Develop Empathy & Improve Your Relationships

In today’s world of being busy, busy, busy, it can be hard to take the time to truly try to understand someone. Online friendships, texting, and emails have also made it difficult to connect with others on a deeper level.

But developing empathy will help you build better relationships – at home, at work and just in your everyday life.

What is Empathy?


Empathy is the process of understanding a person’s subjective experience. You may not know exactly what someone else is going through, but by practicing compassion and understanding, you can be empathetic to their emotions and/or experience.

Empathy Builds Healthy Relationships in Work and Life

Having empathy improves your leadership, teaches you to ask the right questions, boosts teamwork,
enhances relationships, and allows you to better understand those you work and live with. Here’ s a few tips on how you can build your empathy muscles.

Get Curious About Strangers

Don’t be afraid to talk to the person standing in line or sitting across from you on the bus. With family and close friends, don’t be afraid to dig deeper and ask questions.

According to happiness guru Martin Seligman, “Curiosity expands our empathy when we talk to people outside our usual social circle, encountering lives and world views very different from our own.” He also identifies curiosity as a key character strength.

A fun thing to do is people watch. Get curious about those around you. What do they do for work? What are their lives like? Are they married? Have children? How are they feeling at this moment? You’re not judging and you don’t have to be right. It’s just about noticing and becoming curious. That’s what’s important here.

Listen and Be Vulnerable

Don’t be afraid to have deep conversations with those closest to you as increased empathy only comes through interacting with others. This is developed through listening and making yourself vulnerable. Listen to the entire message that the other person is trying to communicate.

  • Listen with your ears – what is being said and what tone is being used?
  • Listen with your eyes – what is the person doing with his/her body while speaking?
  • Listen with your instincts – do you sense that the person is not communicating something important?
  • Listen with your heart – what do you think the other person feels?

We all have three needs: To be seen, to be heard, and know that we matter. When you take the time to truly listen, you’re giving this gift.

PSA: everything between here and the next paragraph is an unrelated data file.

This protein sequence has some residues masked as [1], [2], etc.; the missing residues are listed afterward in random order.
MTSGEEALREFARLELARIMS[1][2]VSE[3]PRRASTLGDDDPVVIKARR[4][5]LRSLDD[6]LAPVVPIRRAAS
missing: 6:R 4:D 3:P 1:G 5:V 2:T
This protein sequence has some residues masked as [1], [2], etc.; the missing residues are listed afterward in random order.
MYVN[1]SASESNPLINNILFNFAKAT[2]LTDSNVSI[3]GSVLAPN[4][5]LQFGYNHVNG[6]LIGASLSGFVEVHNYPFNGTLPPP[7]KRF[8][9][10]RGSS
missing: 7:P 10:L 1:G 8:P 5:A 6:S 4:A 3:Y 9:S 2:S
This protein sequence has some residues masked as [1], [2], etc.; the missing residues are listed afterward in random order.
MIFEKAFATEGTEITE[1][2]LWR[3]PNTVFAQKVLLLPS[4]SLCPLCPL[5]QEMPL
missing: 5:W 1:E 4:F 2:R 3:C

Be Fully Present

Be fully present when you are with people and tune in to non-verbal communication. A study by Professor Emeritus, Albert Mehrabian of UCLA, reports that the things we say account for only 7 percent of what we are trying to communicate. “The other 93% of the message that we communicate when we speak is contained in our tone of voice and body language.”

Challenge Yourself to Have Deeper Conversations

Deeper conversations are necessary for understanding a person’s point of view or personal challenges. You can do this by sharing a little more of your own experiences and perspectives and see if others follow suit.

Smile at People

Make eye contact and smile. A smile is contagious! Smiling releases feel good chemicals in the brain, activates reward centers, and increases health. And smiling at another could turn someone’s world around.

During my deepest depression and illness, sometimes all I needed was a smile from a stranger to lift my spirits and give me the courage to keep fighting.

Give Recognition

Recognize people for their efforts and be genuine when you give praise. And try to find something about everyone you meet that you can genuinely praise.

Try to Empathize with People Whose Beliefs Are Different

One good way to approach differing beliefs in conversation is to say, “That’s interesting, how did you develop that idea?” or “Tell me more about that”.

Play the “I Wonder” Game

The next time someone cuts you off in traffic, a clerk is rude to you, or your partner or child gets edgy with you, instead of getting defensive, play the “I Wonder” Game.

Ask yourself, “I wonder why they’re behaving that way?” “I wonder what’s going on for them right now?” This will not only help you connect with them, but will diffuse any unnecessary and possibly damaging situation. It may not have anything to do with you.

The Man on the Train

There was a story I heard one time about a man on a train. He had 2 young boys who were being rambunctious, loud, and unruly. The father seeming to be in a daze, paid no attention to his boys.

Another passenger on the train angrily walked up to the father and said, “Why don’t you do something about your boys?!”

The man, jarred out of his own thoughts, apologized profusely and quickly called the boys to him. He told the fellow passenger that they were just returning from the hospital where his wife had just died.

We are all just doing the best we can

The truth is we don’t know what someone else is going through. As spiritual beings living in a physical world, we are all just doing the best we can.

Have Self-Empathy

Now building your empathy muscles takes time and practice, just like anything else that’s worthwhile.

So be patient and remember to have empathy for yourself. Many of these tips you can apply to yourself when you’re having a bad day or moment.

Don’t judge yourself. Just get curious. Ask yourself, “What’s going on for me right now?” Play the “I Wonder” Game with yourself. Listen to your feelings and give yourself grace.

When you can learn to have empathy for yourself, it’s easier to have it for others.

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